Amazon Launches a Netflix for Books


Amazon just announced it’s new Kindle Unlimited service, which is an e-book subscription service. For $9.99 a month, you gain unlimited access to over 600,000 titles plus another 2,000+ audiobooks.

Some journalists are calling it a “Netflix for books,” and it’s an apt description. Like Netflix streaming, there’s no limit to how much you can read. But also like Netflix, it so far seems to have mostly niche content but with a few notable popular titles. Harry Potter and the Hunger Games are both available, but The Fault In Our Stars is not. A search for some of my favorite contemporary authors — Ken Follett, Erik Larson, and Bernard Cornwell — turned up nothing.

Still, if you’re an avid reader and live in the United States (not available elsewhere yet), it looks like it could be promising. But beware: like with Netflix or Spotify, you don’t ever actually own these books. The moment you unsubscribe from the service, the books will disappear from your library. If you only read a book once, that’s probably not a big problem. On the other hand, if you never actually own the books, why not just borrow them for free from the library?

One answer to that is many of the books aren’t available at your library. I think one of the big benefits to this is that it allows you to easily browse Amazon’s very large self-published novel community. Self-published books can be great (e.g., Wool), or they can be terrible — and the reviews aren’t always helpful. Kindle Unlimited greatly reduces the risk of buying self-published books by just having you pay a flat $9.99 monthly fee. That’s fairly enticing.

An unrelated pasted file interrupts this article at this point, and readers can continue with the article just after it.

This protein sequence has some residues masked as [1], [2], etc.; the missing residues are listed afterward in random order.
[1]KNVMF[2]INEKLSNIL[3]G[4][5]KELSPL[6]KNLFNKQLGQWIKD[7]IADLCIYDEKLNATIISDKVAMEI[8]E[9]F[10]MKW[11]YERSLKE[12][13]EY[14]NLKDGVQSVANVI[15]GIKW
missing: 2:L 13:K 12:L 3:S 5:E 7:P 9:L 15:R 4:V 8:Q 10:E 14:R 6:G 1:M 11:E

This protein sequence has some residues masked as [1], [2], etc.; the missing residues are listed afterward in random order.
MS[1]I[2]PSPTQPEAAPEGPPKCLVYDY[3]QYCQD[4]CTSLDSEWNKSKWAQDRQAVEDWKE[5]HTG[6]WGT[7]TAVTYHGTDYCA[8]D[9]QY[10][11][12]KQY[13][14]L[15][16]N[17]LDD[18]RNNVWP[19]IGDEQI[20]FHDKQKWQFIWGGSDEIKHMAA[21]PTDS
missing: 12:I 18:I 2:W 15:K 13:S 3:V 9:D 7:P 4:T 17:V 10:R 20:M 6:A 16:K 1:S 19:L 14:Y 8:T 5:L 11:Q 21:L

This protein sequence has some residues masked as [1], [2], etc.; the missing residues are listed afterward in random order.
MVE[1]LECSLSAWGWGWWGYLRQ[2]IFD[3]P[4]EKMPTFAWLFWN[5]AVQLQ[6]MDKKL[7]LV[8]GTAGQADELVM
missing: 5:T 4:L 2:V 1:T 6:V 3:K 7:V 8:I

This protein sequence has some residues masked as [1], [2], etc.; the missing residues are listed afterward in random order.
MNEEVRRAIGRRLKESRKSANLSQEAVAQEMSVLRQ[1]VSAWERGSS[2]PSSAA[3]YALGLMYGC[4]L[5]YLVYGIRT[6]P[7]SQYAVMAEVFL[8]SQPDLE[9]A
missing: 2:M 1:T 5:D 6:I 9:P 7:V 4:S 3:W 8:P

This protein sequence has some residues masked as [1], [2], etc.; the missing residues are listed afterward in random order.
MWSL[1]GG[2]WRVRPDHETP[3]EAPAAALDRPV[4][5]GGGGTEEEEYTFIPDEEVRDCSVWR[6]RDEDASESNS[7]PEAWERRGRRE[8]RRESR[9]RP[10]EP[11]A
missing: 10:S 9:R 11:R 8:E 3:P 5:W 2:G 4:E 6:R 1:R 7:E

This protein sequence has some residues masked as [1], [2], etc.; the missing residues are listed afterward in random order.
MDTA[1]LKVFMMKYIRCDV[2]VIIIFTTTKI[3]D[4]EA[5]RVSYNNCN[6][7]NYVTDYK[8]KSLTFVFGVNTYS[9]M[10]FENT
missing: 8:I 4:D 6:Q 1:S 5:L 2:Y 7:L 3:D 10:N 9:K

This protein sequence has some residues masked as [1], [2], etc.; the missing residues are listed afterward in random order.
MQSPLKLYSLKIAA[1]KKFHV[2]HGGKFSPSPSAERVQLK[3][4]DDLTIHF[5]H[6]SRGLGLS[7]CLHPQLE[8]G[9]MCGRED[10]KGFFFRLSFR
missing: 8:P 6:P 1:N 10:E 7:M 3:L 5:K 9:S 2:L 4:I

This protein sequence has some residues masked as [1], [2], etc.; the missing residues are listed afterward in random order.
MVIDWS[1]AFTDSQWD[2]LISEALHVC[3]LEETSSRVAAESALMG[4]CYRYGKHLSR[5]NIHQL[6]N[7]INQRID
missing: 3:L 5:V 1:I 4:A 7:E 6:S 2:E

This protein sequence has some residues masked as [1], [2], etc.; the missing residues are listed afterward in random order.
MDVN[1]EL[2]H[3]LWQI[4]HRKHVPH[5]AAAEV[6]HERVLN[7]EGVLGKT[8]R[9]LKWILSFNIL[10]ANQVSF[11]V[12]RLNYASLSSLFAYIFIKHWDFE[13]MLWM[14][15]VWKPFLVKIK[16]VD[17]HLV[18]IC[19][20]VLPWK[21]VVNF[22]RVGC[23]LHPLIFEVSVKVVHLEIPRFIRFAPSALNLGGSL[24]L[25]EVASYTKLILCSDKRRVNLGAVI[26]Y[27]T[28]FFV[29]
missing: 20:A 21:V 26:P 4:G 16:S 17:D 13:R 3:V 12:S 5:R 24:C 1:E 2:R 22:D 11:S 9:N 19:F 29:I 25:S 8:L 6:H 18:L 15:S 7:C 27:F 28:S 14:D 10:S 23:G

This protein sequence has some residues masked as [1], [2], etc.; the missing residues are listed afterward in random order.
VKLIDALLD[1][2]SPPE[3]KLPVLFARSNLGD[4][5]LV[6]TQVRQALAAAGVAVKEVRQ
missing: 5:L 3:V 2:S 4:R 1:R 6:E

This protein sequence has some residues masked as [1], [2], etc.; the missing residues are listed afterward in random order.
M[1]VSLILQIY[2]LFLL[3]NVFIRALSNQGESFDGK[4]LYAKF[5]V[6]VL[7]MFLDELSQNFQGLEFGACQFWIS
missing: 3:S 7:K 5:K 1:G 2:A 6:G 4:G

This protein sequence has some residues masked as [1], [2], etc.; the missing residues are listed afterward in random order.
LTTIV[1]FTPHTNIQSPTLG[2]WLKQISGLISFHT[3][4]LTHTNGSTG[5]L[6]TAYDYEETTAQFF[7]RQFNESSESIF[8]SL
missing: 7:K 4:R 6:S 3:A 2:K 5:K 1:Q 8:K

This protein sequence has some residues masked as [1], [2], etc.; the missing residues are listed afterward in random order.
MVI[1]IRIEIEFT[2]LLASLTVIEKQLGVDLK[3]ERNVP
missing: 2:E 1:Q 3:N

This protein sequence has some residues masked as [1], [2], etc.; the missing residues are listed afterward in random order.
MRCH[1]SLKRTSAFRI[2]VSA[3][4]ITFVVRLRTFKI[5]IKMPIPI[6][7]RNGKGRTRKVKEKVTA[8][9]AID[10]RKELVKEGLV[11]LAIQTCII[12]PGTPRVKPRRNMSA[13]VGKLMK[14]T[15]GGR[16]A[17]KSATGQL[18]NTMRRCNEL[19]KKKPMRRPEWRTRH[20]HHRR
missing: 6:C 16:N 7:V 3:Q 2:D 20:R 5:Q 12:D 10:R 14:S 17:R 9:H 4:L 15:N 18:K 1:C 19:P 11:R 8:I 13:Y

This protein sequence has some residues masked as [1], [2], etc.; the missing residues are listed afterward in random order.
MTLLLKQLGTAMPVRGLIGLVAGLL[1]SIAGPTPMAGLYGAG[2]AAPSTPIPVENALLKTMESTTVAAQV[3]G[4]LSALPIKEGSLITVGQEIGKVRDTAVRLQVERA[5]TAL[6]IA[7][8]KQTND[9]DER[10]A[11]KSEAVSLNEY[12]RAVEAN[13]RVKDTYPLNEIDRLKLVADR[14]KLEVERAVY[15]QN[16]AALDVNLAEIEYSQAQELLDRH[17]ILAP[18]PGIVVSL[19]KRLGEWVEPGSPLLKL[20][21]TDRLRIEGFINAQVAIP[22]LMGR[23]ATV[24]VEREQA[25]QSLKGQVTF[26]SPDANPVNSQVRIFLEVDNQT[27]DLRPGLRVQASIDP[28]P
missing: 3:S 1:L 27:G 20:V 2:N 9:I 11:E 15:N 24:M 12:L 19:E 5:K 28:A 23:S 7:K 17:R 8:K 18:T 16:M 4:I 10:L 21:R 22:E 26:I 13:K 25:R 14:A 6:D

Nathan Caldwell is the owner and founder of the Young Writers Society and its group blog, Writing Gooder.

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1 Response

  1. Lava says:

    I swear I replied to this , and not just in my head.
    So, I think I said that if they expanded access to good books – or showed me a catalogue of what they would have each cycle of books, it would be easier. Also, this comes from the mindset of a uni student who can get most books free from the library, so this thought may change later.

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